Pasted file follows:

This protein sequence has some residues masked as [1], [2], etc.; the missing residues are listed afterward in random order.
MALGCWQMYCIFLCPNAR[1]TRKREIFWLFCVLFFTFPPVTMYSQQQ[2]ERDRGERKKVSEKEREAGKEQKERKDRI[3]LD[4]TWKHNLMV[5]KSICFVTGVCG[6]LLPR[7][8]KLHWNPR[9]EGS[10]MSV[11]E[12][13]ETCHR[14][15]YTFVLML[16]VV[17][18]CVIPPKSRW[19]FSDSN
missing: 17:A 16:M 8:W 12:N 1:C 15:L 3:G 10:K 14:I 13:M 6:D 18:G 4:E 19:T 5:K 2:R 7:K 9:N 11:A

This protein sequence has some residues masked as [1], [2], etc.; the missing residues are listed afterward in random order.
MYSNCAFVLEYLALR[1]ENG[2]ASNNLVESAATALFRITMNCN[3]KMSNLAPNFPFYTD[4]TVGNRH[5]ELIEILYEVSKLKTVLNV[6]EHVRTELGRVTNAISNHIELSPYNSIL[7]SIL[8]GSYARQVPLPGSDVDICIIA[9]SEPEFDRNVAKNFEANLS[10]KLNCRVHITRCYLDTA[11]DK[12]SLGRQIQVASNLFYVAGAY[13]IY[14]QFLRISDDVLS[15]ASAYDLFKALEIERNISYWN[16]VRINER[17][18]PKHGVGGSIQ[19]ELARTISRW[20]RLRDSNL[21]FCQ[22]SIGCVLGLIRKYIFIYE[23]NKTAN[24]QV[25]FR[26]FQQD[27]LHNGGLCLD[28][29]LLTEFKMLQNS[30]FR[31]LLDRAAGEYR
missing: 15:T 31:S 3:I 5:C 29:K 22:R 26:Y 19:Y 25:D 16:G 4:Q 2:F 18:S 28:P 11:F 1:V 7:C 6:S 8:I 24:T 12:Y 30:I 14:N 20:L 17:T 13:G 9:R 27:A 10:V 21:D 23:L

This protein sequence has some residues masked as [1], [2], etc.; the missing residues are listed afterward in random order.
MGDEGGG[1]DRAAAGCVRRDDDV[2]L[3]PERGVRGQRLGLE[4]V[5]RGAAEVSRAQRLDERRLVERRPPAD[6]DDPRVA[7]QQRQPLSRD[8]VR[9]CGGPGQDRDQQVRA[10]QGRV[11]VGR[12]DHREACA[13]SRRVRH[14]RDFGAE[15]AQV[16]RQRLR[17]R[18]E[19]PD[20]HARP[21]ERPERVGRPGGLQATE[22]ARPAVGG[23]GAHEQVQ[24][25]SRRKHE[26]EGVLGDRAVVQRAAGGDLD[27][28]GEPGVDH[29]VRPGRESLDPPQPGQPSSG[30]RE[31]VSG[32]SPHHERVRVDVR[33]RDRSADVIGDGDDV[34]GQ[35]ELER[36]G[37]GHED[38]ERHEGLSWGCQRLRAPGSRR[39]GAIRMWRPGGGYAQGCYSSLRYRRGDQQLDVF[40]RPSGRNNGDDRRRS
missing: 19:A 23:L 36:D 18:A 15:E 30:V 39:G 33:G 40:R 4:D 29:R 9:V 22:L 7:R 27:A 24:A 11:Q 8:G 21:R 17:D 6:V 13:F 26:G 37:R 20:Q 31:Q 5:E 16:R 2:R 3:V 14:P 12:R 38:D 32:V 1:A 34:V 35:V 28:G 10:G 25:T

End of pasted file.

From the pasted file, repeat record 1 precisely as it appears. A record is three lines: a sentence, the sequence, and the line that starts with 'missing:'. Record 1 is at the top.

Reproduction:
This protein sequence has some residues masked as [1], [2], etc.; the missing residues are listed afterward in random order.
MALGCWQMYCIFLCPNAR[1]TRKREIFWLFCVLFFTFPPVTMYSQQQ[2]ERDRGERKKVSEKEREAGKEQKERKDRI[3]LD[4]TWKHNLMV[5]KSICFVTGVCG[6]LLPR[7][8]KLHWNPR[9]EGS[10]MSV[11]E[12][13]ETCHR[14][15]YTFVLML[16]VV[17][18]CVIPPKSRW[19]FSDSN
missing: 17:A 16:M 8:W 12:N 1:C 15:L 3:G 10:K 14:I 13:M 6:D 18:G 4:E 19:T 5:K 2:R 7:K 9:N 11:A